WASHINGTON, D.C. – Today, Rep. Scott Peters (CA-50), introduced new legislation to codify portions of President Biden’s Executive Order on Tackling the Climate Crisis at Home and Abroad, which required the Office of the Director of National Intelligence (ODNI) to evaluate the economic and national security impacts of climate change. The original National Intelligence Estimate on Climate Change (NIECC) assessed that “climate change will increasingly exacerbate risks to US national security interests as the physical impacts increase and geopolitical tensions mount about how to respond to the challenge.” Additionally, it found that the international community is unlikely to meet its climate goals under the Paris Agreement, the international accords that aim to limit the planet’s warming to 1.5° C and strengthen our resilience to climate change. Rep. Peters’ National Security Climate Intelligence Act (NSCIA) would require the Director of National Intelligence to provide Congress a similar report every four years.
“From the threat of migration crises to increased competition over resources like water, the original NIECC made clear that climate change poses a serious national security risk,” said Rep Peters. “Since that time, we have only received more concerning news about the pace of climate change and the inadequacy of our response. Congress needs the best possible information to confront this challenge and pass laws that address climate change. This commonsense legislation will promote our national security and economic prosperity.”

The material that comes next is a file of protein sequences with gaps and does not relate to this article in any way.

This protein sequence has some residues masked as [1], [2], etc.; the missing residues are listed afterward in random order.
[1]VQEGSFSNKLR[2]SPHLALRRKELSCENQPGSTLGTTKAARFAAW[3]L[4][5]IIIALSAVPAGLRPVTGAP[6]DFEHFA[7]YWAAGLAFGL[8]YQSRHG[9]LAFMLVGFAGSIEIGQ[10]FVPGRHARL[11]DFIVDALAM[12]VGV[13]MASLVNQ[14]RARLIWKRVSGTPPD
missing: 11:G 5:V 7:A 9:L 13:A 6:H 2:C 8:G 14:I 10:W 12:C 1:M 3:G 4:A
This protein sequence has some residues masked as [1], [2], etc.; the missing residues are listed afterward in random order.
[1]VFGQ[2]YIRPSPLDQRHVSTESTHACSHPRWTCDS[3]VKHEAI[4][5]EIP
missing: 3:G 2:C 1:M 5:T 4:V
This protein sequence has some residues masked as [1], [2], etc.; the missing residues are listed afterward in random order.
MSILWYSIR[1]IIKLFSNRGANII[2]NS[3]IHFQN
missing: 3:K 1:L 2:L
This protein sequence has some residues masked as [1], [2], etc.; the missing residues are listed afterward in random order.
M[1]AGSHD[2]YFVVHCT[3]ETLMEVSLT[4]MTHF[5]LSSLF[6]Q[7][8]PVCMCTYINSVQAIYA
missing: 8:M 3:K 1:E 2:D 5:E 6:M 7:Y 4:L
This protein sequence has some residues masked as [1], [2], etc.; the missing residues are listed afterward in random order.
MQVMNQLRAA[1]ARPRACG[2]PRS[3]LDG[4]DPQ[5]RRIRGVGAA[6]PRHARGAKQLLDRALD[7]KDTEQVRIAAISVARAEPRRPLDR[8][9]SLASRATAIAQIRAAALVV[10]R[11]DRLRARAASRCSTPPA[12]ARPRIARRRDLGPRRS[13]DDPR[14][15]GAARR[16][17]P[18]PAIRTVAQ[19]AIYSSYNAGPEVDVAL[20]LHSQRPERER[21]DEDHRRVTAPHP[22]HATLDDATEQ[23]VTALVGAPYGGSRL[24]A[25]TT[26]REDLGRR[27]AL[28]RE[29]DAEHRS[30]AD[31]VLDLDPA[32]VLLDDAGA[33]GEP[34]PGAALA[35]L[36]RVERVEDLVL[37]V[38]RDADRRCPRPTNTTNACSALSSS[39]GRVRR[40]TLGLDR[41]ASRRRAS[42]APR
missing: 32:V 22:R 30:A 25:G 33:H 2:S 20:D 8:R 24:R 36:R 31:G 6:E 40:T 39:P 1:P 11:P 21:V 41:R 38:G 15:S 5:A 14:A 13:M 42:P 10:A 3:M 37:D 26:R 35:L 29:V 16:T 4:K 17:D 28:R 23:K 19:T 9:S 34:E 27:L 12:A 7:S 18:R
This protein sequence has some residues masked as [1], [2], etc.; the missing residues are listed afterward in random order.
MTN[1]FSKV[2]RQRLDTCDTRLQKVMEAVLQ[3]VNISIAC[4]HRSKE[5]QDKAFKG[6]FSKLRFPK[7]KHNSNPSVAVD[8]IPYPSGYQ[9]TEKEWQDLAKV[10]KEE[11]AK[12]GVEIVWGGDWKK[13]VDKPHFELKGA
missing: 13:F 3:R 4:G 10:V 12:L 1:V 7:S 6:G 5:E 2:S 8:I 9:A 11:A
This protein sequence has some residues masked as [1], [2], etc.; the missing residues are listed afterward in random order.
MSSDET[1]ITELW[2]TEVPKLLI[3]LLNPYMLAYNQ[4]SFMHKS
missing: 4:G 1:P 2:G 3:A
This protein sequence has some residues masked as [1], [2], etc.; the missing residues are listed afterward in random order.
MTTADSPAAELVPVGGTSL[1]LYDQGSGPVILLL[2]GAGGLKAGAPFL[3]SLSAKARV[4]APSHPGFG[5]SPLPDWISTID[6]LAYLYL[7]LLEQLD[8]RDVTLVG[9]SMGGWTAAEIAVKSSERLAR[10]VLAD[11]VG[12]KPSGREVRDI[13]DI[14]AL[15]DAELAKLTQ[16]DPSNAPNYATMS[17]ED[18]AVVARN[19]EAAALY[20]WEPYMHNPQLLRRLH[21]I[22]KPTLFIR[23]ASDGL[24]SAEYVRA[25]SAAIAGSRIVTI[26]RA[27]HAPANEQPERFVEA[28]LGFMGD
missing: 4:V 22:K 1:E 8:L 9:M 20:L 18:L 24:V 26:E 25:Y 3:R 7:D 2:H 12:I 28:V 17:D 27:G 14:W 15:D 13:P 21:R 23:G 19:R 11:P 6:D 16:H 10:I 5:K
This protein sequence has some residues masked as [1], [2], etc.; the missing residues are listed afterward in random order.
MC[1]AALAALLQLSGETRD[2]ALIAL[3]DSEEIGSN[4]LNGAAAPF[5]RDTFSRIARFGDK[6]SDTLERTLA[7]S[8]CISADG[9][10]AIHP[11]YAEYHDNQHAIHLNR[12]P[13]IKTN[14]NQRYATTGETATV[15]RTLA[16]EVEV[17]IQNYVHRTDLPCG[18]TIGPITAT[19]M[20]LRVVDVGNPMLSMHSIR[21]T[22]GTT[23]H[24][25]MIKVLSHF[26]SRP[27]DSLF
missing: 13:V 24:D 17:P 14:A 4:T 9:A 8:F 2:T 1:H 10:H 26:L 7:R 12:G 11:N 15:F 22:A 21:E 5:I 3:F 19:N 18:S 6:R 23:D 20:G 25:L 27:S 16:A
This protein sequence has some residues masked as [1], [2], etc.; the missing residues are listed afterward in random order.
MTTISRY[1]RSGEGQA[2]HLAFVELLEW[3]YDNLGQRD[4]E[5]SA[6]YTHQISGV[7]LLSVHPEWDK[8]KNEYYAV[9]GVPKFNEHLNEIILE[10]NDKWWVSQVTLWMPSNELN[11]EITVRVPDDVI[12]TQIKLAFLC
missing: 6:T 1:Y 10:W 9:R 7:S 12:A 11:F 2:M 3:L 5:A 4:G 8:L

Key judgments from the NIECC included:
Key Judgment 1: Geopolitical tensions are likely to grow as countries increasingly argue about how to accelerate the reductions in net greenhouse gas emissions that will be needed to meet the Paris Agreement goals. Debate will center on who bears more responsibility to act and to pay—and how quickly—and countries will compete to control resources and dominate new technologies needed for the clean energy transition. Most countries will face difficult economic choices and probably will count on technological breakthroughs to rapidly reduce their net emissions later.
Key Judgment 2: The increasing physical effects of climate change are likely to exacerbate cross-border geopolitical flashpoints as states take steps to secure their interests. The reduction in sea ice already is amplifying strategic competition in the Arctic over access to its natural resources. Elsewhere, as temperatures rise and more extreme effects manifest, there is a growing risk of conflict over water and migration, particularly after 2030, and an increasing chance that countries will unilaterally test and deploy large-scale solar geoengineering—creating a new area of disputes.
Key Judgment 3: Scientific forecasts indicate that intensifying physical effects of climate change out to 2040 and beyond will be most acutely felt in developing countries, which we assess are also the least able to adapt to such changes. These physical effects will increase the potential for instability and possibly internal conflict in these countries, in some cases creating additional demands on US diplomatic, economic, humanitarian, and military resources. Despite geographic and financial resource advantages, the United States and partners face costly challenges that will become more difficult to manage without concerted effort to reduce emissions and cap warming.
Full text of the bill here.